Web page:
Very much so! I’ve told you I was brought up in a convent (my father worked in Africa), and we had no TV, no radio, no telephone. What did we do? We read! It was a very old-fashioned place and the school curriculum was almost wholly the Humanities. I studied Shakespeare from about aged 11 onwards.  By the time I was 16, I could read all the French classics in the original, plus we did Chaucer in Middle English, and I did 8 years of Latin. Language and literature completely formed me. It’s no surprise I became a literature professor!

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Animal welfare features in your latest title; do animals feature in your family life?

I didn’t have a pet growing up, because of being in the convent. But we had a dog when my kids were growing up, and they all have dogs. Three kids, seven grandchildren, five granddogs!! I’ve never had a cat because both my sons are allergic, but I have lots of friends with cats, and they gave me lots of ideas for Horace in my last book. I love the way cats are sure they’re in charge. Horace certainly is. I was inspired to write The Lord and The Cat’s Meow  because 2022 is the 200th anniversary of the first Animal Rights Law.  I was going to release it in 2022, but I was too excited once I’d finished it!

Is there a period of American history that you would consider writing about?

No, I don’t feel I know it well enough. Not like British history that I grew up with and is in my bones. But I’m now writing my second contemporary American crime book and I LOVE IT! My characters don’t sound a bit like me!

During lockdown many families in the UK have had to endure long periods of separation, even when living near to each other, how have you been affected by the Covid 19 situation Stateside?

We were on lockdown pretty much from March 2020 to May 2021, so I didn’t get to see my kids and grandkids for over a year.  They don’t live near us anyway, so we were used to Face-timing etc. But it wasn’t easy. We cancelled a family reunion in the Mid-West in June, which broke my heart. But in November 2020 my Mum fell and fractured her hip so I spent four months in England with her. That was worse. The lockdown in the UK was much stricter than in the US, and my Mum was quite poorly after being in hospital, so I think I left the house maybe ten times in four months. Thank God for writing! I wrote the whole of The Cat’s Meow and began another Regency, which I’ve since finished.

When not writing, which genre/author’s novels do you read for relaxation?

I have a very wide-ranging taste, probably stemming from my upbringing. I still read Georgette Heyer and Jane Austen compulsively, all the time. I love the British writer Barbara Pym who wrote social comedies in the 1950’s.  She is honestly a bit dated now, but her books are so funny and her characters so well drawn, I re-read them with pleasure. I think Kate Atkinson (Brit) is the best female writer alive today, closely followed by Ann Tyler (American). Then I like the American authors Wallace Stegner (died 1993) and  Amor Towles whose book A Gentleman In Moscow is definitely the best book of the 21st century so far. And who doesn’t love Lee Child and the Jack Reacher books? I devour them at one sitting. You can see – I read all over the place!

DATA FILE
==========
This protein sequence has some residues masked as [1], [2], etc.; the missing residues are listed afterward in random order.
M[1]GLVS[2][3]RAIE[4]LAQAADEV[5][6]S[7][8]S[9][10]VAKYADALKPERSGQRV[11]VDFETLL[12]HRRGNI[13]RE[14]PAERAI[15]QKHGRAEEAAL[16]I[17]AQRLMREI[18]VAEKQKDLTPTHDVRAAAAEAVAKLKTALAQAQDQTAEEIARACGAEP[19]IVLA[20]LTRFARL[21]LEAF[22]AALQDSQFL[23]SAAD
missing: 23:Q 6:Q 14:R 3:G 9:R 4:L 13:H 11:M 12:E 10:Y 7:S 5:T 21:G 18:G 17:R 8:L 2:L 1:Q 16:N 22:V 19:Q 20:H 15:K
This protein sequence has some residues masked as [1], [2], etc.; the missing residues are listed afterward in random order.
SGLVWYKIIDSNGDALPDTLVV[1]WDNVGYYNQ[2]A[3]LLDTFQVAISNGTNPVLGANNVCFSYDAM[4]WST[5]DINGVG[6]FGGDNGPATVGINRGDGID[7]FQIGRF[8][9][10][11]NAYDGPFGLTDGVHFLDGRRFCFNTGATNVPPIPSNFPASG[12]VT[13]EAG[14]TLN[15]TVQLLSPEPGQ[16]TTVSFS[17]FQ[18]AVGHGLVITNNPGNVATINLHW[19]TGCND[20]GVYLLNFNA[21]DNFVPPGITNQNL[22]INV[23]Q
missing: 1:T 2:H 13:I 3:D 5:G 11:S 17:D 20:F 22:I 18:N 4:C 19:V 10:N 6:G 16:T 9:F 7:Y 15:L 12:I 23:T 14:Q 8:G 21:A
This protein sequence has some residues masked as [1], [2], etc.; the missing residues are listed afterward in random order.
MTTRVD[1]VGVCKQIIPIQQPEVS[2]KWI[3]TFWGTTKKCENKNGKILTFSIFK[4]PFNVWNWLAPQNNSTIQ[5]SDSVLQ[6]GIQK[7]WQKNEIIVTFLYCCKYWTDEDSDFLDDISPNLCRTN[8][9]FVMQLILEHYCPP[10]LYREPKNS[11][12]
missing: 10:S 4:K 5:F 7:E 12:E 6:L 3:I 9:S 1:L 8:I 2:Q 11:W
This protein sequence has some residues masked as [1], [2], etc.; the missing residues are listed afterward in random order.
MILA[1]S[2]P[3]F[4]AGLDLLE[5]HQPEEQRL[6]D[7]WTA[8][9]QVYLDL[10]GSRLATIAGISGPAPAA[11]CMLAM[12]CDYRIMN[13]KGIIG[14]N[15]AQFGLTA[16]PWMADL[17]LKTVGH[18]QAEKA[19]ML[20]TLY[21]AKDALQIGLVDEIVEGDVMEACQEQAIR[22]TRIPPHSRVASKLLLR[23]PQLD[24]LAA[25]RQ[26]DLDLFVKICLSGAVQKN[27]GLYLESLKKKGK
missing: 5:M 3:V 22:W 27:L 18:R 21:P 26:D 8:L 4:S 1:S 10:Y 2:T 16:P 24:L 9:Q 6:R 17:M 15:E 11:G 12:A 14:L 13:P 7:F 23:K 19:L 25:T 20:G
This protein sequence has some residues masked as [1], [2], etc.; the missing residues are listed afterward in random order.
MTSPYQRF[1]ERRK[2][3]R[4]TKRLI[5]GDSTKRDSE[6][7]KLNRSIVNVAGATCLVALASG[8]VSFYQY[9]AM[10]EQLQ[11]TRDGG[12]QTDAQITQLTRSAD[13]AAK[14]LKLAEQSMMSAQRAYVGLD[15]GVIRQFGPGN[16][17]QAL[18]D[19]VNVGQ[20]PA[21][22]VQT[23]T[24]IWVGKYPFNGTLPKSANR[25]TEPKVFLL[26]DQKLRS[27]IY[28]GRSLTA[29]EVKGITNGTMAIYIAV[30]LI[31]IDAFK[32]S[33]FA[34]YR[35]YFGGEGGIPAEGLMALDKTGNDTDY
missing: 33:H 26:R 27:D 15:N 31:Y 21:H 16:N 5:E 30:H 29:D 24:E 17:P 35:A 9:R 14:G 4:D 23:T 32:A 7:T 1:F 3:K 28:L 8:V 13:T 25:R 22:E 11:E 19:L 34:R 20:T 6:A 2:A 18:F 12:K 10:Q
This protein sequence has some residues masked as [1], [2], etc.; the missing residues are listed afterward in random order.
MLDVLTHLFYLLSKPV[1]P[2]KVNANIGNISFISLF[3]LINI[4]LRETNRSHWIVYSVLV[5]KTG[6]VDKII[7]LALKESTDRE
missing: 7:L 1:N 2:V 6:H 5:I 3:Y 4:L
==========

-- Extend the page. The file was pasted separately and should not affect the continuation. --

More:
What is next for G.L Robinson?

Forgive me for quoting a poem I learned in the convent and now appreciate even more, like Tennyson’s Ulysses in his old age, I intend To sail beyond the sunset, and the baths/Of all the western stars, until I die. In other words, I’m going to keep on keeping on! I’m 75 this year and I figure I’ve got ten good years to keep writing! I have a Regency on pre-order , another ready for publication in 2022,  a contemporary American crime series begun (book one is done, book two is well under way) and I’m collaborating with six other writers on an Anthology called Love Yesterday, Today and Forever, a set of all sorts of different genre romances we hope to publish for Christmas. I hope you don’t mind my adding:  if you’d like a short story, or to hear me read from my nine published novels, please go to my website: https://romancenovelsbyglrobinson.com

Thank you, Glynis, for sharing with us.

Please leave comments and/or questions below. 

Catch up with Sunday Times bestselling, award winning romance author, Sue Moorcroft!

Welcome back, Sue!

Thanks very much for inviting me, Val.

The last time we chatted was back in 2016 when you had made some monumental decisions as to what you were doing with your writing/tutor time.

You were setting out new goals for the future. Now the future is here: what has worked and, if anything, what did not?

Things have gone very well. I have to pinch myself, sometimes. Since I began working with my agent, Juliet Pickering of Blake Friedmann Literary Agency, everything has taken off. I’ve been with Avon HarperCollins for ten books, with more in the pipeline, and I’m published in about fourteen other languages and territories. I’ve been to number 1 in the Kindle UK chart, I’m a Sunday Times bestseller, and I’ve been in the Top 100 US Kindle chart and the Top 50 in Germany.